anti Catholic polemics. He publicly announced about his renunciation of the Catholic faith. In
1611-1612 he wrote some long poems (The Anniversaries on the death of Sir Roberts daughter
Elizabeth).
Though Donne refused in 1607 to take Anglican orders, king James was certain to make a great
Note: Polemic art of carrying on arguments Anglican preacher of him. He declared that Donne
could have no preferment or employment from him except in the church. So Donne was forced to
enter the ministry.
Donnes metaphorical style, bold erudition and a dramatic wit established him as a great
preacher. Survived 160 sermons of his. His private devotions were published in 1624 and he
continued to write secret poetry.
The Poetry of Donne represents a sharp break with that written by his predecessors and most of
his contemporaries. Donne took his cue from recent continental poets who had freshened the
Petrachan tradition by developing a more intellectualised form of conceit, created highly
concentrated images, which involve a major element of dramatic contrast. The Clichs of early love
poetry bleeding hearts, cheeks like roses, lips like cherries appear in Donnes poetry only to be
mocked or in some ingenious transmutation. The tears, which flow in A. Valediction: OF weeping
are different form ordinary fluid of unhappy lovers; they are symbols of worlds emptiness without
the beloved.

Donne likes to twist not only images and ideas, but also traditional rhythmic and stauzaic
patterns. His speech patterns are colloquial and various. Donne had an unusual gift rather like of a
modern poet T.S.Eliot.
Donne and his followers are known as the Metaphysical poets. John Dryden and Samuel
Jonson invented this term, but the influence of G. Donnes poetic style is felt.
The great change in the interest of the readers by the end of the century made Donnes poetry
rarely read, though in a period of time things changed and in 1912 a new edition of Donne appeared
and was quickly accepted as standard. Many of his poems were black marks on Donne as a Godly
Divine, because they weree difficult and eloquent. His collected poems were first published in
1633, the poems were divided into 9 generic groups such as sonnets, epigrams, love elegies, safire,
verse letters, funeral elegies.
Ben Jonson
1572 1637
Ben Jonson actor, playwright, poet, scholar, critic, translator, man of letters, the head of the
first in England literary school, he was a giant of man.
Ben Jonson did so many different things in the literary world of the early 17 th century and
made use of so many different styles to do them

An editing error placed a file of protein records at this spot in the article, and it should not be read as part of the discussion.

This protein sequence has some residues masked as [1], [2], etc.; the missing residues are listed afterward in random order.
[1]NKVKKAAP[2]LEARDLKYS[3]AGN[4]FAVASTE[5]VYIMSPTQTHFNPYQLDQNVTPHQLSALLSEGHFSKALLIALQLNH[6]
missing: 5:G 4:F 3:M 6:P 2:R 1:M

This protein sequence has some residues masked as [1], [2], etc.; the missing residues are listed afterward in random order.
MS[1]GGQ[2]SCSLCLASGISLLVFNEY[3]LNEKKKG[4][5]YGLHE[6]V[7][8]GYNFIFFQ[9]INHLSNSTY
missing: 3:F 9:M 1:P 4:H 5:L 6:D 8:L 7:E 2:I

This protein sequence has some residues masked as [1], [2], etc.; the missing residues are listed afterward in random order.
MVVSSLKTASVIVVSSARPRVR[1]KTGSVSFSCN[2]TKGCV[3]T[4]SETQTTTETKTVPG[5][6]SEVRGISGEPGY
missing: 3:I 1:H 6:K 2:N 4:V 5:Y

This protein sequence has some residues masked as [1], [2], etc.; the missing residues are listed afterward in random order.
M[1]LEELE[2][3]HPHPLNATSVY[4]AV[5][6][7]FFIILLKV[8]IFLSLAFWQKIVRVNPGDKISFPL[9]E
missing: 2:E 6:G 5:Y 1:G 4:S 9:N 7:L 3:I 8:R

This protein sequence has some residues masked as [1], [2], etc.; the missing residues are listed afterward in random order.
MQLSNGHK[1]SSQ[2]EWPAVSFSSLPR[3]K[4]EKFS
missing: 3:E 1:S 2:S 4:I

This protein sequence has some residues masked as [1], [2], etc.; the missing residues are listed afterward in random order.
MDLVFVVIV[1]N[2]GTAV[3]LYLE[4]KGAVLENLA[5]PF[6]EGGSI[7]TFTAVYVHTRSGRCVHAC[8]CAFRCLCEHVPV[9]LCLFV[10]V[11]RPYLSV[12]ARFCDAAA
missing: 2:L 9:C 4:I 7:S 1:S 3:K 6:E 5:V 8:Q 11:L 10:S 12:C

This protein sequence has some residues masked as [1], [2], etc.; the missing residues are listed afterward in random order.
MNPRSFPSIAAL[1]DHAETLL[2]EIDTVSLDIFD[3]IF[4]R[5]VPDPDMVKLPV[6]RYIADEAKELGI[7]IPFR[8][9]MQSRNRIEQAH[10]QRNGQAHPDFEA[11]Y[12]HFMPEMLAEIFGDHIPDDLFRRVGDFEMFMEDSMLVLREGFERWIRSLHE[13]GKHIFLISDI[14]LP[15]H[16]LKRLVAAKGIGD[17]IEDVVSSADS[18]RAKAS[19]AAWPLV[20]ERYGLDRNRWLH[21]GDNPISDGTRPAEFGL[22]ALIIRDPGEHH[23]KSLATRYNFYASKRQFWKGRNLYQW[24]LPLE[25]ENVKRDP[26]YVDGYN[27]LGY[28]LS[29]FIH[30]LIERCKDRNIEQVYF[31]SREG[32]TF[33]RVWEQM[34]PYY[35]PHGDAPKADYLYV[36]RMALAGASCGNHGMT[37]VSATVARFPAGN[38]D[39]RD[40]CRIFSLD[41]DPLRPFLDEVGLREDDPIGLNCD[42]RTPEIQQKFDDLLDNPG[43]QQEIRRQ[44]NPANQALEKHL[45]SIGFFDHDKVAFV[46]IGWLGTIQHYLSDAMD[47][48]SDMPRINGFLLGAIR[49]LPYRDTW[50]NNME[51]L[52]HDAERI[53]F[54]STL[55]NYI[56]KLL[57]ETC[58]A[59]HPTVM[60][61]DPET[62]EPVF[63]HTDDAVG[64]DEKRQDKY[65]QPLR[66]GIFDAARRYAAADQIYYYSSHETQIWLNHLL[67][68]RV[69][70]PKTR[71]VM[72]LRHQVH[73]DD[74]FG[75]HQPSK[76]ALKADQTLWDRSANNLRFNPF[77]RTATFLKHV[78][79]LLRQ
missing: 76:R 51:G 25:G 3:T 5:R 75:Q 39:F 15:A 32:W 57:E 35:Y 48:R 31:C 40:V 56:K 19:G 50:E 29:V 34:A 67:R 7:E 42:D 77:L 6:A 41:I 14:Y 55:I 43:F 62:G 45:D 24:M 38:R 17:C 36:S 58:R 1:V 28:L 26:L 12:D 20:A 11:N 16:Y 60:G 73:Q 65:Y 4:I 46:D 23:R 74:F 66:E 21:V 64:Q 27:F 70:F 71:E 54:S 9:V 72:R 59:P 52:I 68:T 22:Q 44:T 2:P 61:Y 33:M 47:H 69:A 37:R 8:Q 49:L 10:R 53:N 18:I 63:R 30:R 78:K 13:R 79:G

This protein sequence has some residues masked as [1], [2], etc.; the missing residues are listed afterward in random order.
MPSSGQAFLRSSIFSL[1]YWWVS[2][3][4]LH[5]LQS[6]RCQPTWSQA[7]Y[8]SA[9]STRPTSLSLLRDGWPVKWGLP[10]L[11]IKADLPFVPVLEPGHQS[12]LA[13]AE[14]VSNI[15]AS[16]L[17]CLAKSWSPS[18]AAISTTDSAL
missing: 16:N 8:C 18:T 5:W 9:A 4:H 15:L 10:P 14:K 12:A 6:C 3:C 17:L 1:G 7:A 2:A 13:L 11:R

Jonsons life was tough and turbulent. He was educated at Westminster School by the great
classical scholar William Camden. He joined the army and fought with the Spaniards. During his
career of an actor and playwright he killed a fellow actor in a duel, and escaped punishment only by
pleading Benefit of Clergy (promising he could read and write and offered his help to the court.
Later on he became unofficial literary dictator of London, the kings pensioned poet, a favourite
about the court. He had a particular affection to younger men (poets like R. Herick, Thomas Carew,
Sir Jon Suckling.)
The first of his great plays was Every Man is His Humour, I which Shakespeare acted the
leading role. It was the first so called comedies of humours in which ruling passions of men were
exposed to satiric interpretation. His classical tragedy Sejamus (1603) has not been much liked
because of its gloom mood and static character, but Volpone (1606) + the Achemist (1610) are the
two supreme satiric comedies of the English stage. Both have been repeatedly adapted and
modernized. IN 1605 Jonson began writing for the court a series of masques involving allegory,
complimenting the king or the queen.
In 1616 he published a splendid collection of Works, a body of poetry to which he kept
adding up to the end of his life.
John Milton (1608 1674)
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John Milton the greatest of all epic English poets. His life falls into 3 divisions. There is a
period of youthful education and apprenticeship, which culminates in the writing of Lycidas (1637)
and his foreigh travels. There is a period of prose and controversy (1640 60). And the 3 rd period is
the last part of his life (14 years), when he appeared as a mature figure and published his 3 major
poems: Paradise Lost (1667), Paradise Regained (1671), Samson Agonistes (1671).
John Milton was born in London on December 9, 1608 in the family of scrivener. From the
very beginning Milton showed prodigious gifts as a student of languages. He graduated the
Cambrige University with the degree A.B. in 1629 and A.M. in 1662. Such an education might help
him take up the career of a church worker. But Milton disliked the trend of religious affairs and he
travelled on the Continent to put the finishing touches on the already splendid education.
The literary activity of J. Milton is divided into 3 major phases. He began by publishing